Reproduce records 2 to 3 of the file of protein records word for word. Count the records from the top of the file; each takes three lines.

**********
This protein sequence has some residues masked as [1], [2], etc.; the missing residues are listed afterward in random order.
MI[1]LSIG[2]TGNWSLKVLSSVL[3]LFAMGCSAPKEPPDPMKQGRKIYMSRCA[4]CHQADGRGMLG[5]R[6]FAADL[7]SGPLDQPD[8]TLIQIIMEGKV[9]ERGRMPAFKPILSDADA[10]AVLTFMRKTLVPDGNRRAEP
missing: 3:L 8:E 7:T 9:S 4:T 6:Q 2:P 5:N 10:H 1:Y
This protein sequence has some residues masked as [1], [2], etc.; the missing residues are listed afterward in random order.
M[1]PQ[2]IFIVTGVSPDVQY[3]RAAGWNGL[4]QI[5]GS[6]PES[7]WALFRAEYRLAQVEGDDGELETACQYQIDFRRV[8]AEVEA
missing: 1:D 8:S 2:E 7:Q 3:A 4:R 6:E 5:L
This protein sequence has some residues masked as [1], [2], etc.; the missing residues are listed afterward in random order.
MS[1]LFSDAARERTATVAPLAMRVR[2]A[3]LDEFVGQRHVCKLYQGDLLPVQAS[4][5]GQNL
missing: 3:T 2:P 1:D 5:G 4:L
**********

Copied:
This protein sequence has some residues masked as [1], [2], etc.; the missing residues are listed afterward in random order.
M[1]PQ[2]IFIVTGVSPDVQY[3]RAAGWNGL[4]QI[5]GS[6]PES[7]WALFRAEYRLAQVEGDDGELETACQYQIDFRRV[8]AEVEA
missing: 1:D 8:S 2:E 7:Q 3:A 4:R 6:E 5:L
This protein sequence has some residues masked as [1], [2], etc.; the missing residues are listed afterward in random order.
MS[1]LFSDAARERTATVAPLAMRVR[2]A[3]LDEFVGQRHVCKLYQGDLLPVQAS[4][5]GQNL
missing: 3:T 2:P 1:D 5:G 4:L